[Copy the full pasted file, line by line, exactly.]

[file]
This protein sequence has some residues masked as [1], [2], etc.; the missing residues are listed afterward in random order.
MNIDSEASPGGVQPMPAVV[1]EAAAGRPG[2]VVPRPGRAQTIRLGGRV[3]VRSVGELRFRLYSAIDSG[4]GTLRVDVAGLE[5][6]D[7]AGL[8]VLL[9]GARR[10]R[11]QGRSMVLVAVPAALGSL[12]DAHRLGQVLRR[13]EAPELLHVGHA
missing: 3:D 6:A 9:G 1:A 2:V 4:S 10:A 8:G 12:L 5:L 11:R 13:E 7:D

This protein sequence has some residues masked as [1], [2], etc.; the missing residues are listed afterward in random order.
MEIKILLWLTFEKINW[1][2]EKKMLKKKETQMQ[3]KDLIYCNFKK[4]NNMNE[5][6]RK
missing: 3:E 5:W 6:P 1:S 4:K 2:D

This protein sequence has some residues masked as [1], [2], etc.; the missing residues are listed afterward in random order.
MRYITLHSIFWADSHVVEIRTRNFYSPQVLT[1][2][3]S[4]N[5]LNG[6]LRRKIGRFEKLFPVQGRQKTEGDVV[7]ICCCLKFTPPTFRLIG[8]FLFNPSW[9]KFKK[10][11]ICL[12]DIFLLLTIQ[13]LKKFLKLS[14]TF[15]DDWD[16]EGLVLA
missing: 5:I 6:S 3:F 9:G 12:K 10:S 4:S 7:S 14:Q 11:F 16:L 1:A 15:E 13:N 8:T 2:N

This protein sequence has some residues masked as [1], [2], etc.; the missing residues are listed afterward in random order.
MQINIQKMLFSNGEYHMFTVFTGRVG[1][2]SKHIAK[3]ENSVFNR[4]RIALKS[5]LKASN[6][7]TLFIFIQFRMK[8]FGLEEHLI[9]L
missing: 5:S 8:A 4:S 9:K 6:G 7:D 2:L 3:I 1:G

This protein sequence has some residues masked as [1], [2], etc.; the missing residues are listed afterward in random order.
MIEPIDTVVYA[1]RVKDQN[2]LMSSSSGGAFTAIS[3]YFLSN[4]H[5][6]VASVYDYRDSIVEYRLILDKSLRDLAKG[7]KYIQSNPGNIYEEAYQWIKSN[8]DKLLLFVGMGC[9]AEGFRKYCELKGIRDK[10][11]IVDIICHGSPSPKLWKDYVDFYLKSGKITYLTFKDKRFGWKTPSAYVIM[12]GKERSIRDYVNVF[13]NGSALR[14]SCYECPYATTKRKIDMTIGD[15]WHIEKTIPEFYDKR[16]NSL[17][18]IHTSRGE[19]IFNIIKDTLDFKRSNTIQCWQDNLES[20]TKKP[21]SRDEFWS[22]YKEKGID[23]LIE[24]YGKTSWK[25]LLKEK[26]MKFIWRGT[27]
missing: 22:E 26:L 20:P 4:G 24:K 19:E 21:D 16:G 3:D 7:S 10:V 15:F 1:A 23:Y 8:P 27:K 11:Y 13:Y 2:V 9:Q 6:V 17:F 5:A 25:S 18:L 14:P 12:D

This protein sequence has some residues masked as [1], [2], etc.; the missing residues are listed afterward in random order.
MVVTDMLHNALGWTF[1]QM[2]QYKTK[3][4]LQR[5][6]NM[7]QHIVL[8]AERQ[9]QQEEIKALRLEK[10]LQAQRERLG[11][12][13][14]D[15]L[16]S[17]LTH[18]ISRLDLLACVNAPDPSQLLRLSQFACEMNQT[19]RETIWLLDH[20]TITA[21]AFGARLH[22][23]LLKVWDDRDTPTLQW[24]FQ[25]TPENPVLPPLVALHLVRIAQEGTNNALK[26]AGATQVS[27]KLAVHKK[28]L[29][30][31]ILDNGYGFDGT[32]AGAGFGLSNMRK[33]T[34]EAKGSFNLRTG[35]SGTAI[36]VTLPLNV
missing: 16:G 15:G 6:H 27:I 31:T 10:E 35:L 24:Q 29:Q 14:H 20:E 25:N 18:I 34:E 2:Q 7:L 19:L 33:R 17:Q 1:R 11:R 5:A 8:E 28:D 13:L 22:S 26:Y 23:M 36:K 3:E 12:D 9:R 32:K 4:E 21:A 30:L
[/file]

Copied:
This protein sequence has some residues masked as [1], [2], etc.; the missing residues are listed afterward in random order.
MNIDSEASPGGVQPMPAVV[1]EAAAGRPG[2]VVPRPGRAQTIRLGGRV[3]VRSVGELRFRLYSAIDSG[4]GTLRVDVAGLE[5][6]D[7]AGL[8]VLL[9]GARR[10]R[11]QGRSMVLVAVPAALGSL[12]DAHRLGQVLRR[13]EAPELLHVGHA
missing: 3:D 6:A 9:G 1:A 2:V 4:S 10:A 8:G 12:L 5:L 11:R 13:E 7:D

This protein sequence has some residues masked as [1], [2], etc.; the missing residues are listed afterward in random order.
MEIKILLWLTFEKINW[1][2]EKKMLKKKETQMQ[3]KDLIYCNFKK[4]NNMNE[5][6]RK
missing: 3:E 5:W 6:P 1:S 4:K 2:D

This protein sequence has some residues masked as [1], [2], etc.; the missing residues are listed afterward in random order.
MRYITLHSIFWADSHVVEIRTRNFYSPQVLT[1][2][3]S[4]N[5]LNG[6]LRRKIGRFEKLFPVQGRQKTEGDVV[7]ICCCLKFTPPTFRLIG[8]FLFNPSW[9]KFKK[10][11]ICL[12]DIFLLLTIQ[13]LKKFLKLS[14]TF[15]DDWD[16]EGLVLA
missing: 5:I 6:S 3:F 9:G 12:K 10:S 4:S 7:S 14:Q 11:F 16:L 1:A 15:E 13:N 8:T 2:N

This protein sequence has some residues masked as [1], [2], etc.; the missing residues are listed afterward in random order.
MQINIQKMLFSNGEYHMFTVFTGRVG[1][2]SKHIAK[3]ENSVFNR[4]RIALKS[5]LKASN[6][7]TLFIFIQFRMK[8]FGLEEHLI[9]L
missing: 5:S 8:A 4:S 9:K 6:G 7:D 2:L 3:I 1:G

This protein sequence has some residues masked as [1], [2], etc.; the missing residues are listed afterward in random order.
MIEPIDTVVYA[1]RVKDQN[2]LMSSSSGGAFTAIS[3]YFLSN[4]H[5][6]VASVYDYRDSIVEYRLILDKSLRDLAKG[7]KYIQSNPGNIYEEAYQWIKSN[8]DKLLLFVGMGC[9]AEGFRKYCELKGIRDK[10][11]IVDIICHGSPSPKLWKDYVDFYLKSGKITYLTFKDKRFGWKTPSAYVIM[12]GKERSIRDYVNVF[13]NGSALR[14]SCYECPYATTKRKIDMTIGD[15]WHIEKTIPEFYDKR[16]NSL[17][18]IHTSRGE[19]IFNIIKDTLDFKRSNTIQCWQDNLES[20]TKKP[21]SRDEFWS[22]YKEKGID[23]LIE[24]YGKTSWK[25]LLKEK[26]MKFIWRGT[27]
missing: 22:E 26:L 20:P 4:G 24:K 19:E 21:D 16:G 3:D 7:S 10:V 15:F 1:A 23:Y 8:P 27:K 11:Y 13:Y 2:V 9:Q 6:V 17:F 5:A 25:S 18:L 14:P 12:D

This protein sequence has some residues masked as [1], [2], etc.; the missing residues are listed afterward in random order.
MVVTDMLHNALGWTF[1]QM[2]QYKTK[3][4]LQR[5][6]NM[7]QHIVL[8]AERQ[9]QQEEIKALRLEK[10]LQAQRERLG[11][12][13][14]D[15]L[16]S[17]LTH[18]ISRLDLLACVNAPDPSQLLRLSQFACEMNQT[19]RETIWLLDH[20]TITA[21]AFGARLH[22][23]LLKVWDDRDTPTLQW[24]FQ[25]TPENPVLPPLVALHLVRIAQEGTNNALK[26]AGATQVS[27]KLAVHKK[28]L[29][30][31]ILDNGYGFDGT[32]AGAGFGLSNMRK[33]T[34]EAKGSFNLRTG[35]SGTAI[36]VTLPLNV
missing: 16:G 15:G 6:H 27:I 31:T 10:E 35:L 24:Q 29:Q 14:H 20:E 25:N 18:I 34:E 2:Q 7:L 19:L 33:R 17:Q 1:R 11:R 5:A 8:E 28:D 13:L 22:S 26:Y 23:M 36:K 3:E 12:D 9:R 32:K 4:E 21:A 30:L